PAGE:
We installed a crontab for each login (after copying the file to each login, see below):

shmux -c 'crontab $HOME/.crontab' $logins

After we were done running experiments, we checked to make sure nothing unexpected had been left running:

shmux -c "ps -efwww | egrep -i -v '(grep|cron|PID|ping|ps)' || true" $logins

Transfer files to all of those logins

We copied up a common directory of dotfiles (including the crontab mentioned above):

for login in $logins ; do rsync -a ~/plastic-slices/dotfiles/ $login: && echo $login ; done

(We echo the login name after each one finishes just so we can tell that it's making progress.)

We also sometimes did this in parallel, by telling the for loop to run the commands in the background (replacing the final ; with an &):

for login in $logins ; do rsync -a ~/plastic-slices/dotfiles/ $login: && echo $login & done

If you had a login-specific directory of dotfiles, you could use that too:

for login in $logins ; do rsync -a ~/plastic-slices/dotfiles/$login $login: && echo $login & done

(A copy of the directory of the dotfiles we used is here.)

We also used this to copy files back from each login, such as to pull down the screen log from each login:

for login in $logins ; do echo "getting $login" ; rsync -a $login:screenlog.0 $login.log ; done

Running experiments

As of Baseline 5, we used two layers of 'screen' processes to run the experiments. First, we ran screen on a local machine for each slice, with a virtual terminal for each login; we used a .screenrc file for each slice to automate this. (A copy of the directory of the screenrc files is here.)

Then, on each login, we ran 'screen' with a single virtual terminal, so that (a) if the connection from the local system to the remote login got disconnected, we could log back in and reconnect to the screen process; (b) we could use screen's logging functionality to capture all the output from the experiment (and retrieve it later).

Launch them all

We used this to launch them, one at a time:

for slice in plastic-{101..110} ; do screen -S $slice -c ~/plastic-slices/screenrc/screenrc-$slice ; done

Detach from each after it launches, and the next will launch.

Connect to one

We could then connect to them, plastic-101 in this example:

screen -r plastic-101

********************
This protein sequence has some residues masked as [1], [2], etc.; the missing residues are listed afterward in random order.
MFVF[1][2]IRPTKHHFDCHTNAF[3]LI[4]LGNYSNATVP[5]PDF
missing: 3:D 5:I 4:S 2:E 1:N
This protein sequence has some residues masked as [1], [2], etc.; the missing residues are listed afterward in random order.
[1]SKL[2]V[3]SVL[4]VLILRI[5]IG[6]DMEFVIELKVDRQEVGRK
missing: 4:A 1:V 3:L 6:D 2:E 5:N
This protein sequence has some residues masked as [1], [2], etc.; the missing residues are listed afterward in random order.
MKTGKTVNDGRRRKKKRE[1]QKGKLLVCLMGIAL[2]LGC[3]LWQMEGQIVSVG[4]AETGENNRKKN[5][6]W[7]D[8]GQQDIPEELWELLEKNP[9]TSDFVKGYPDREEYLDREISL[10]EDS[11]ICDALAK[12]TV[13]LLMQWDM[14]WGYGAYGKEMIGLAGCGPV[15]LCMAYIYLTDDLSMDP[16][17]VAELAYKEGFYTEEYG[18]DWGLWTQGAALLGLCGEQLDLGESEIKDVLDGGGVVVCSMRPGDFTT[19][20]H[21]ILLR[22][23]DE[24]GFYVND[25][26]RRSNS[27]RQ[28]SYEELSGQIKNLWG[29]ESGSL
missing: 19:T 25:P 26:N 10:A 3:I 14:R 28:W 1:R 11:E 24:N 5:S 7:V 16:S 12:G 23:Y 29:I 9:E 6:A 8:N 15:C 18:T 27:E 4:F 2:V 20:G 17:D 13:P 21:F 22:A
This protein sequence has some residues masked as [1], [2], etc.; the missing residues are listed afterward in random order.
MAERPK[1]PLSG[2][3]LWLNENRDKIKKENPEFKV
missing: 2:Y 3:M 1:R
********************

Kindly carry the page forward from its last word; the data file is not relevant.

The '-S $slice' in the initial launch command above is what enables this handy trick -- it's otherwise pretty hard to keep track of which 'screen' process corresponds to which slice.

Start screen running and logging on a remote plnode

We had an alias for this:

experiment-start

This was an alias in .bashrc:

alias experiment-start='sudo rm -f screenlog.0 ; sudo script -c screen /dev/null'

That oddness is necessary because 'screen' on a MyPLC plnode can't handle long usernames, so we needed to become root in order to launch it... But if you just do 'sudo screen', it complains "Cannot access '/dev/pts/0': No such file or directory", because you're in a VM on the plnode, so the 'script ... /dev/null' trick avoids that problem (by using the 'script' command to redirect output to /dev/null). And then,

We then had a .screenrc file containing

screen -L su - $SUDO_USER

on the remote plnode, because we didn't actually want to run the experiments as root, so we open a window running as the original user.

Reconnect to a screen session on a remote plnode

reconnect

This is an alias in .bashrc:

alias reconnect='sudo script -c "screen -dr" /dev/null'

which reconnects to one of the screens created earlier.

Dump hardcopy logs

In Baseline 4, we just ran a local 'screen' process, and used somewhat different .screenrc files, to create long scrollback buffers and then dump them to disk with screen's 'hardcopy' function.

This dumps the logs, removes zero-length logs (from screen windows that didn't exist), and removes the blank lines from the top and bottom of each file.

cd ~/plastic-slices/baseline-logs/baseline-4
for slice in plastic-{101..110} ; do for i in {0..13} ; do screen -S $slice -p $i -X hardcopy -h $slice-hardcopy-$i.log ; sleep 1 ; done ; done
for i in * ; do test -s $i || rm $i ; done
sed -i -e '/./,$!d' *
sed -i -e :a -e '/^\n*$/{$d;N;ba' -e '}' *